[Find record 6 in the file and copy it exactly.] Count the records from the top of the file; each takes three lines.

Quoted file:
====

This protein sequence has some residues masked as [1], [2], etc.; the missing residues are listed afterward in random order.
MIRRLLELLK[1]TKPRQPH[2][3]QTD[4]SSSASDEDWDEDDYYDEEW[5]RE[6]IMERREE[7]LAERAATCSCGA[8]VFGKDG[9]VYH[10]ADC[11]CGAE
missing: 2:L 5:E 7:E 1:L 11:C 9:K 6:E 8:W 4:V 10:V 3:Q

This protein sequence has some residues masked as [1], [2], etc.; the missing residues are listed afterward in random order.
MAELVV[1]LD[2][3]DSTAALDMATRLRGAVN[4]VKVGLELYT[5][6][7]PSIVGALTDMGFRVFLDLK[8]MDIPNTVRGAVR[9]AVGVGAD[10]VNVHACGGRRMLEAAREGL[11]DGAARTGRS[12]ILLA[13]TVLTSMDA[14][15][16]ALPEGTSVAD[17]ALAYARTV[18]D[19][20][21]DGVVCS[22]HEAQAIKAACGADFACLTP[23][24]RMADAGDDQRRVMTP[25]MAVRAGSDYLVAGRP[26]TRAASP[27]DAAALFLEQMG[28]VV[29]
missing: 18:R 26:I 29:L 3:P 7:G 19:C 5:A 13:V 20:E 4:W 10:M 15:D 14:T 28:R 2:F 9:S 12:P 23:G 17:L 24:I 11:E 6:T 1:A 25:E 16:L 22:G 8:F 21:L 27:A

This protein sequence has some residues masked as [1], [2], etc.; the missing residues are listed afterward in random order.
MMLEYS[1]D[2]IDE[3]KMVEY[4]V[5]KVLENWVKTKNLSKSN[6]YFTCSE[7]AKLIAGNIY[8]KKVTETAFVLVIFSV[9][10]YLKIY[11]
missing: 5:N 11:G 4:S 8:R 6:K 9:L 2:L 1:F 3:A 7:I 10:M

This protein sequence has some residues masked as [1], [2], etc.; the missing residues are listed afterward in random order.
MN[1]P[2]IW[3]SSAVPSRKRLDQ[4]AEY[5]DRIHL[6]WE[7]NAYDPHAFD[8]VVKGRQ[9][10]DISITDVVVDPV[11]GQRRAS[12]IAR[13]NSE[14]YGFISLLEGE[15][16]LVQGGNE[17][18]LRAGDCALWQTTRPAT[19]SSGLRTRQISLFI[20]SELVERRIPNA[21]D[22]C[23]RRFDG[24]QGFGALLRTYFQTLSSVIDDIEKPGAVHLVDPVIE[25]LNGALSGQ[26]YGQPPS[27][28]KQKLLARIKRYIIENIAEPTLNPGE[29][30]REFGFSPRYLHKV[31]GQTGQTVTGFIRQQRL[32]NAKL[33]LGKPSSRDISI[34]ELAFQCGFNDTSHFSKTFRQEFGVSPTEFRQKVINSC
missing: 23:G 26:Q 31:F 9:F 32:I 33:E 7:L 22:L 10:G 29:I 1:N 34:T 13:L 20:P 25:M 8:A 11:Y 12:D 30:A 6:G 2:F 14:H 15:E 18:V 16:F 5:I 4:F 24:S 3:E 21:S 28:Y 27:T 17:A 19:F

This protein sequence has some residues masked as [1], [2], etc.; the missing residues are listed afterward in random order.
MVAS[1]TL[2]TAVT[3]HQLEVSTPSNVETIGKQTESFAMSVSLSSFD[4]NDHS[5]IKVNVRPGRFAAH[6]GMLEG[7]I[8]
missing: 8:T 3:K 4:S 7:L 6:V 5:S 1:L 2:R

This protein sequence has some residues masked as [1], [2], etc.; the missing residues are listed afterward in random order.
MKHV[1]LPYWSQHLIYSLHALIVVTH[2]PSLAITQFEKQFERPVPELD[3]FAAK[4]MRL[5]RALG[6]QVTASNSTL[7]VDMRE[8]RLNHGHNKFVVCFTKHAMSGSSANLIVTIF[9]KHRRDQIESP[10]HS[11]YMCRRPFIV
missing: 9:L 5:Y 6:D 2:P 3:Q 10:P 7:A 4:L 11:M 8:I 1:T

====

This protein sequence has some residues masked as [1], [2], etc.; the missing residues are listed afterward in random order.
MKHV[1]LPYWSQHLIYSLHALIVVTH[2]PSLAITQFEKQFERPVPELD[3]FAAK[4]MRL[5]RALG[6]QVTASNSTL[7]VDMRE[8]RLNHGHNKFVVCFTKHAMSGSSANLIVTIF[9]KHRRDQIESP[10]HS[11]YMCRRPFIV
missing: 9:L 5:Y 6:D 2:P 3:Q 10:P 7:A 4:L 11:M 8:I 1:T